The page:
Ally Financial, Inc. v. Stevenson

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Justia Opinion Summary

Nan Stevenson purchased a fifth wheel trailer at the Billings, Montana location of Big Sky RV, Inc., a Montana corporation with its principal office registered in Bozeman, Gallatin County, Montana. Stevenson provided a down payment and financed the remainder of the purchase price through Ally Bank. Ally later initiated this complaint against Stevenson in Chouteau County, claiming that Stevenson had defaulted on her payment obligations under the loan agreement. Steven filed a third-party complaint against Big Sky, alleging damages for breach of contract, violation of the implied covenant of good faith and fair dealing, negligence, and violations of the Montana Consumer Protection Act (MCPA). Big Sky filed a motion for judgment on the pleadings and for change of venue, arguing that, under Mont. Code Ann. 30-14-133(1), venue was improper in Chouteau County and that the district court lacked subject matter jurisdiction over the MCPA claim. The district court denied the motion. The Supreme Court affirmed, holding that the district court did not err in determining that it had subject matter jurisdiction and that venue was proper in Chouteau County.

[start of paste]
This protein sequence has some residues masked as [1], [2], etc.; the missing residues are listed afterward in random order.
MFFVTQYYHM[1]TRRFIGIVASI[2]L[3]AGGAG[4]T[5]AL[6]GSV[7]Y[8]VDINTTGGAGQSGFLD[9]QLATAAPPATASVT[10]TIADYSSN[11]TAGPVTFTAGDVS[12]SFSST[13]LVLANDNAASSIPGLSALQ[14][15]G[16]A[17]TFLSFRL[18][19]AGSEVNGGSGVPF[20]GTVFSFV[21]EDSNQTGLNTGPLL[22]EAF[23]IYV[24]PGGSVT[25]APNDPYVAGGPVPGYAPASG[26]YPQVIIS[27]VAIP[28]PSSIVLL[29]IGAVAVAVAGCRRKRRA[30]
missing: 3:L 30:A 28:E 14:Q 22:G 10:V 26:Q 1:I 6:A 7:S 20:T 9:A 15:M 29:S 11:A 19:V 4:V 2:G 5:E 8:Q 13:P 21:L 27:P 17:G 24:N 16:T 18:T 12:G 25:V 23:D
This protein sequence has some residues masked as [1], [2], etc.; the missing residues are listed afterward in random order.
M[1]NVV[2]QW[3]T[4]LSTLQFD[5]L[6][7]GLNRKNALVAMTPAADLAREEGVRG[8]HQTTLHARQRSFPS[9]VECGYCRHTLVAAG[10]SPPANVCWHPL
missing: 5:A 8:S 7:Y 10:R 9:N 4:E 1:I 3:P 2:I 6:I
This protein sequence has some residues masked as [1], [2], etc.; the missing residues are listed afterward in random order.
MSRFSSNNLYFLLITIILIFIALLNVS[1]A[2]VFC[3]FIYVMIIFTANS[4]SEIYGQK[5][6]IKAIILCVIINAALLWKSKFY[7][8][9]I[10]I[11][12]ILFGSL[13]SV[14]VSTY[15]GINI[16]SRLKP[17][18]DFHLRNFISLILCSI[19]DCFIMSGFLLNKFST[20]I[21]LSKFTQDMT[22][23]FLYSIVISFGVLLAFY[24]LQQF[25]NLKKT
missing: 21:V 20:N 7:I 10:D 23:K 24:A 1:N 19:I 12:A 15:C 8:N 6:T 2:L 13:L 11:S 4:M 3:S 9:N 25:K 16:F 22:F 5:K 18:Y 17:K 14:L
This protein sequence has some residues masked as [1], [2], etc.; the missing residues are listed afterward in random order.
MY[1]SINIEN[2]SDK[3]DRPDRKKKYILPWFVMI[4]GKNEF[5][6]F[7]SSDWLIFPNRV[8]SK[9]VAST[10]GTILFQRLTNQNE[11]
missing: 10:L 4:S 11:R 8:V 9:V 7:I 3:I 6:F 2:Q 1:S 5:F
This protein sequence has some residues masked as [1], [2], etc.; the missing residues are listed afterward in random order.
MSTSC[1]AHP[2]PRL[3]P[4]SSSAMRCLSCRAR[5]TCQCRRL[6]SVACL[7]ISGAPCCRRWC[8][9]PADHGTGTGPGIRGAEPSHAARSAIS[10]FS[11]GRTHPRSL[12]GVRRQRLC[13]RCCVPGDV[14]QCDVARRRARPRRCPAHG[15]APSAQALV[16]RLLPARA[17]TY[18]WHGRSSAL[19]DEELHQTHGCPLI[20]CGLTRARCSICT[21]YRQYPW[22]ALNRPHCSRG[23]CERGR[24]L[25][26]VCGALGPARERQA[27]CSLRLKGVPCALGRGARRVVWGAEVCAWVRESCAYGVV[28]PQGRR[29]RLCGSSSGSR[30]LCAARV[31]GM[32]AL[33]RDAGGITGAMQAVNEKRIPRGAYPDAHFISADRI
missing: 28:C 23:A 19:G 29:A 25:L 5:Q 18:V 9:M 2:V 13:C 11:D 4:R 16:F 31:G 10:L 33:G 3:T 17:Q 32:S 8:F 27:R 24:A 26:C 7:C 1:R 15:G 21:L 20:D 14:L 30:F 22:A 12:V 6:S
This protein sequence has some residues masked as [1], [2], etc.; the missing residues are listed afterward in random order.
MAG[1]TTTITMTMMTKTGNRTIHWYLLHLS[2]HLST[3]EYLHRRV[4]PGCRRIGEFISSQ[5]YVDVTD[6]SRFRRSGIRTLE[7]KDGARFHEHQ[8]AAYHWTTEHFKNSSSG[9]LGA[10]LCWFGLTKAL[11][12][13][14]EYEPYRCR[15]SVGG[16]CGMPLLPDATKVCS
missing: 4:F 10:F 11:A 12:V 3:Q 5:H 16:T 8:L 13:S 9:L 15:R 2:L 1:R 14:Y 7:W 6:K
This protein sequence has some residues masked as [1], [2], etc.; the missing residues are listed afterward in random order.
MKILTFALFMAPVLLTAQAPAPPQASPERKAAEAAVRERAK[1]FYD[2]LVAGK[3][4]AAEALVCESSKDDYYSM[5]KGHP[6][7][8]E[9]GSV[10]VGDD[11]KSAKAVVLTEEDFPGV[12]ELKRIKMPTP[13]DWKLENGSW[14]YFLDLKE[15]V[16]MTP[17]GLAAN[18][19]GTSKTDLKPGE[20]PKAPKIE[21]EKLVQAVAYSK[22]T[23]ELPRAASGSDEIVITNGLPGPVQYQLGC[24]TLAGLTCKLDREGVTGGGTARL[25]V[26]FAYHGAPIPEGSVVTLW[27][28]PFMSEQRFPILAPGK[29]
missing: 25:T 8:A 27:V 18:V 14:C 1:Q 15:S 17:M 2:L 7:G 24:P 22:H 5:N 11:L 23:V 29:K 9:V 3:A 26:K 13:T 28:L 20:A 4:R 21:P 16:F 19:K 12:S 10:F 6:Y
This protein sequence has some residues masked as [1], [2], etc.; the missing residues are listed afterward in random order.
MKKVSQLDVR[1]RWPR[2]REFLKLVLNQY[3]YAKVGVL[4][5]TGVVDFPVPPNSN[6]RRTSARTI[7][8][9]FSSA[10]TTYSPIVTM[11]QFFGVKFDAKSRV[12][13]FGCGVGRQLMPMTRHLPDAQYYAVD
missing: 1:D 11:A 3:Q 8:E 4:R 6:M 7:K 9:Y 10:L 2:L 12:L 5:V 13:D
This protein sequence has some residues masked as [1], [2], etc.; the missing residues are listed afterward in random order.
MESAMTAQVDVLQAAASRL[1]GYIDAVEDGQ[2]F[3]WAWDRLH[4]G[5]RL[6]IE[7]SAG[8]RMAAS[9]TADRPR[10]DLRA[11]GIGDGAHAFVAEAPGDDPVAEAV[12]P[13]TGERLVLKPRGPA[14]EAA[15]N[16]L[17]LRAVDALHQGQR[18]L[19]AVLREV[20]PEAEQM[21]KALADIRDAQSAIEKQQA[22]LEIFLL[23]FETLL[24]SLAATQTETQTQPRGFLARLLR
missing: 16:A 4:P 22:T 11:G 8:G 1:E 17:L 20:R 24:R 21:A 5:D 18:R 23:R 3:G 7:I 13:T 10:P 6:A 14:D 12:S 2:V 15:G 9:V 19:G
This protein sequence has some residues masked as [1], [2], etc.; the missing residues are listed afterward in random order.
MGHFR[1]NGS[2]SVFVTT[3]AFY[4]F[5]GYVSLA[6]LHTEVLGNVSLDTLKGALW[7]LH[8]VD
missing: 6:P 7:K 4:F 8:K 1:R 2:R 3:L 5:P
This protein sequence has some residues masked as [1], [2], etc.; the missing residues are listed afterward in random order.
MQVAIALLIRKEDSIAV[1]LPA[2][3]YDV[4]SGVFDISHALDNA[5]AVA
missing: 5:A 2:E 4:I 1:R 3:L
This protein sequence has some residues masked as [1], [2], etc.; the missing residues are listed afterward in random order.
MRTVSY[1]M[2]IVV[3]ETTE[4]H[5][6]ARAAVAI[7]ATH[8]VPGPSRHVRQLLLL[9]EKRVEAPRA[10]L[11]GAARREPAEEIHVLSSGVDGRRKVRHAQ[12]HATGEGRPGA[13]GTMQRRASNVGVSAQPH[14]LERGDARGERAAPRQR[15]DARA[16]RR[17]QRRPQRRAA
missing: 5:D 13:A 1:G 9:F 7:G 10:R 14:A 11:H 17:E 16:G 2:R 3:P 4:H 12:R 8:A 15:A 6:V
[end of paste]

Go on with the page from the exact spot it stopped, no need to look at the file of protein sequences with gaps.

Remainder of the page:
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08/08/2017 DA 17-0139 Case Number: DA 17-0139 IN THE SUPREME COURT OF THE STATE OF MONTANA 2017 MT 190 ALLY FINANCIAL, INC. Plaintiff and Appellee, v. NAN STEVENSON, Defendant, Third-Party Plaintiff and Appellee, v. BIG SKY RV, INC., DONAVON FREDERICKSON and other unknown employees of Big Sky RV, Inc., Third-Party Defendants and Appellants. APPEAL FROM: District Court of the Twelfth Judicial District, In and For the County of Chouteau, Cause No. DV-15-39 Honorable Daniel A. Boucher, Presiding Judge COUNSEL OF RECORD: For Appellants: John L. Wright, Halverson, Mahlen & Wright, P.C., Billings, Montana For Appellee Nan L. Stevenson: Stuart F. Lewin, Attorney at Law, Great Falls, Montana Submitted on Briefs: June 7, 2017 Decided: August 8, 2017 Filed: __________________________________________ Clerk Justice Michael E Wheat delivered the Opinion of the Court. ¶1 Big Sky RV, Inc., Donavon Frederickson and other unknown employees of Big Sky RV, Inc. (collectively Big Sky) appeal from the order of the Twelfth Judicial District Court, Chouteau County, denying their motion for judgment on the pleadings to dismiss and for change of venue. We affirm. ¶2 We restate the issue on appeal as follows: Did the District Court err in determining that it had subject matter jurisdiction in this case and that, under § 30-14-133(1), MCA, venue was proper in Chouteau County? FACTUAL AND PROCEDURAL BACKGROUND ¶3 On July 31, 2014, Stevenson visited the Billings, Montana, location of Big Sky RV, Inc., a Montana corporation with its principal office registered in Bozeman, Gallatin County, Montana. Stevenson purchased a fifth wheel trailer for $72,595 at the Billings location, trading in her previous trailer, valued at $8,000. She also provided a down payment of $21,773 and financed the remainder of the purchase price through Ally Bank (Ally). In August 2014, Big Sky RV delivered the new trailer to Stevenson’s home in Fort Benton, Chouteau County, Montana, picking up her trade-in trailer on the same day. ¶4 On November 4, 2015, Ally filed a Complaint for Claim and Delivery against Stevenson in the Twelfth Judicial District Court, Chouteau County, Montana, claiming that Stevenson had defaulted on her payment obligations under the loan agreement. Ally demanded payment due under the agreement or possession of the fifth wheel. On January 11, 2016, Stevenson filed a revised answer to Ally’s complaint and a third-party 2 complaint against Big Sky, alleging damages for breach of contract, violation of the implied covenant of good faith and fair dealing, negligence, and violations of the Montana Consumer Protection Act (MCPA). ¶5 Stevenson’s third-party complaint asserted that both subject matter jurisdiction and venue were proper because Ally initiated this action in Chouteau County and because Big Sky RV delivered possession of the new trailer, and picked up the trade-in trailer, in Chouteau County. On February 1, 2016, Big Sky filed a motion to dismiss Stevenson’s third-party complaint for failure to state a claim. On February 10, 2016, the District Court denied Big Sky’s motion for failure to file the required brief. On February 29, 2016, Big Sky filed both its answer to Stevenson’s third-party complaint and a separate motion and brief for judgment on the pleadings, arguing that under § 30-14-133(1), MCA, venue was improper in Chouteau County and the court lacked subject matter jurisdiction over the MCPA claim. On February 16, 2017, the District Court denied Big Sky’s motion. Big Sky filed a timely notice of appeal with this Court. We affirm. STANDARD OF REVIEW ¶6 We review de novo a district court’s ruling on a motion to dismiss for lack of subject matter jurisdiction. In re Estate of Big Spring, 2011 MT 109, ¶ 20, 360 Mont. 370, 255 P.3d 121 (citation omitted). A district court must determine whether the complaint states facts that, if true, would vest the court with subject matter jurisdiction. Big Spring, ¶ 20 (citation omitted). This determination by a district court is a conclusion of law that we review for correctness. Big Spring, ¶ 20 (citation omitted). 3 ¶7 The determination of whether a county represents the proper place for trial presents a question of law that involves the application of the venue statutes to pleaded facts. The Supreme Court’s review of a district court’s grant or denial of a motion to change venue is plenary, and the Supreme Court determines whether the district court’s ruling was legally correct. Deichl v. Savage, 2009 MT 293, ¶ 6, 352 Mont. 282, 216 P.3d 749 (citations omitted). DISCUSSION ¶8 Did the District Court err in determining that it had subject matter jurisdiction in this case and that, under § 30-14-133(1), MCA, venue was proper in Chouteau County? ¶9 Big Sky appeals from the District Court’s conclusion that it had subject matter jurisdiction in this matter and that venue was proper in Chouteau County. The court concluded that it had subject matter jurisdiction in this case because the MCPA applies to businesses operating in the state and Big Sky RV sold a product to a resident of Chouteau County, which constitutes “doing business” in Montana. The court also determined that venue was proper in Chouteau County because the defendant resides in the county and because Big Sky delivered the trailer to Chouteau County. ¶10 The MCPA provides, in pertinent part: A consumer who suffers any ascertainable loss of money or property, real or personal, as a result of the use or employment by another person of a method, act, or practice declared unlawful by 30-14-103 may bring an individual . . . action under the rules of civil procedure in the district court of the county in which the seller, lessor, or service provider resides or has its principal place of business or is doing business to recover actual damages or $500, whichever is greater. Section 30-14-133(1), MCA (emphasis added). 4 ¶11 Big Sky argues that the District Court erred in failing to dismiss its motion for judgment on the pleadings because “[e]ither as a venue limitation or subject matter jurisdiction restriction,” § 30-14-133(1), MCA, required Stevenson to bring her MCPA action where Big Sky resides, has its principal place of business, or is doing business. However, whether § 30-14-133(1), MCA, provides a limitation on subject matter jurisdiction or venue is an important distinction. This Court has previously explained the difference between jurisdiction and venue in the following way: This Court has long recognized the distinction between “jurisdiction” and “venue.” In general terms, jurisdiction is a court’s authority to hear and determine a case, and goes to the “power” of the court. Jurisdiction cannot be waived or conferred by consent of the parties where there is no basis for jurisdiction under the law. Venue, on the other hand, refers to the place where the case is to be heard, or where the power of the court can be exercised. Venue is a personal privilege of the defendant and, thus, may be waived. In re Support Obligation of McGurran, 2002 MT 144, ¶¶ 12-13, 310 Mont. 268, 49 P.3d 626 (citations omitted). ¶12 In McGurran, we interpreted § 2-4-702(2)(a), MCA, of the Montana Administrative Procedure Act, which states that a petition for judicial review of an administrative decision “must be filed in the district court for the county where the petitioner resides or has the petitioner’s principal place of business or where the agency maintains its principal office.” Section 2-4-702(2)(a), MCA (emphasis added). We interpreted the statute as venue provision, rather than one conferring jurisdiction, because it “sets forth the proper place where a contested administrative decision can be heard.” McGurran, ¶ 16. We also explained that “[v]enue provisions are not jurisdictional.” 5 McGurran, ¶ 16 (citing § 25-2-112, MCA, which provides that “[t]he designation of a county in this part as a proper place of trial is not jurisdictional and does not prohibit the trial of any cause in any court of this state having jurisdiction.”). Like the statute considered in McGurran, § 30-14-133(1), MCA, merely sets forth the proper place where an MCPA claim can be heard, and does not involve a district court’s power to hear and dispose of a case. As such, we conclude that § 30-14-133(1), MCA, is a venue provision. Given that the statute does not confer jurisdiction, we further conclude that the District Court did not err in concluding that it had subject matter jurisdiction in this case.1 See Dewey v. Stringer, 2014 MT 136, ¶ 16, 375 Mont. 176, 325 P.3d 1236 (stating that “[w]e will not reverse a district court when it reaches the right result, even if it reached that result for the wrong reason.”). ¶13 We must now determine whether venue was proper in Chouteau County. Big Sky argues that the District Court erred in denying its motion for change of venue because the single trailer delivery to Chouteau County is insufficient to confer venue under § 30-14-133(1), MCA. Big Sky contends that this Court has a well-established definition of “doing business” in this context, which requires a Montana corporation to engage in a “continuity of conduct” and more than “two isolated transactions.” We have held that 1 Pursuant to Article VII, Section 4, Subsection 1 of the Montana Constitution, “The district court has original jurisdiction in . . . all civil matters and cases at law and in equity.” See also § 3-5-302(1)(b)-(c), MCA. Accordingly, because the MCPA’s statutory provisions do not limit subject matter jurisdiction, jurisdiction is proper in the Twelfth Judicial District Court, Chouteau County. See § 30-14-133(1), MCA (stating that a “consumer . . . may bring an individual . . . action under the rules of civil procedure,” without limiting the general subject matter jurisdiction of Montana’s district courts); compare, e.g., § 3-7-501(1), MCA (“The jurisdiction of each judicial district concerning the determination and interpretation of cases certified to the court under 85-2-309 or of existing water rights is exercised exclusively by it through the water division or water divisions that contain the judicial district wholly or partly.”). 6 “isolated transactions, whereby a foreign corporation sells goods or other manufactured products on sample or specifications, the same being fabricated in another state and shipped into this state by such corporation for use or installation, does not constitute the doing of business in this state.” Gen. Fire Extinguisher Co. v. Nw. Auto Supply Co., 65 Mont. 371, 378, 211 P. 308, 310 (1922) (emphasis added); see also Greene Plumbing & Heating Co. v. Morris, 144 Mont. 234, 244, 395 P.2d 252 (1964). However, as the District Court noted, such cases interpreted the term “doing business” as applied to out-of-state corporations, not corporations registered in, and conducting business within, Montana. Thus, we agree with the District Court’s conclusion that Big Sky’s reliance on such cases is misplaced. ¶14 With respect to the MCPA’s venue provision, this Court has not determined which acts are sufficient to constitute “doing business” in a Montana county, when a transaction occurs between a Montana consumer, located in one county, and a corporation registered in, and having its principal place of business, in another Montana county. However, at least one other state has interpreted a similar venue statute and determined that “a single transaction is sufficient to establish venue if it forms the basis of the lawsuit.” State v. Life Partners, Inc., 243 S.W.3d 236, 240 (Tex. App. 2007) (citing Legal Sec. Life Ins. Co. v. Trevino, 605 S.W.2d 857 (Tex. 1980)) (interpreting the Texas Deceptive Trade Practices-Consumer Protection Act’s “has done business” venue clause). In this case, the transaction at issue involved the agreement of Big Sky and Stevenson that the trailer be delivered to Chouteau County. Since there is sufficient evidence to show that Big Sky entered into a sales contract with Stevenson, a Chouteau County resident, and, pursuant 7 to the contract, delivered the purchased good to Stevenson there, we conclude that the District Court did not err in determining that venue was proper in Chouteau County. ¶15 Based on the foregoing, we conclude that the District Court did not err in concluding that it had subject matter jurisdiction over this matter and that venue was proper in Chouteau County. CONCLUSION ¶16 For the foregoing reasons, we affirm. /S/ MICHAEL E WHEAT We Concur: /S/ MIKE McGRATH /S/ JAMES JEREMIAH SHEA /S/ BETH BAKER /S/ JIM RICE 8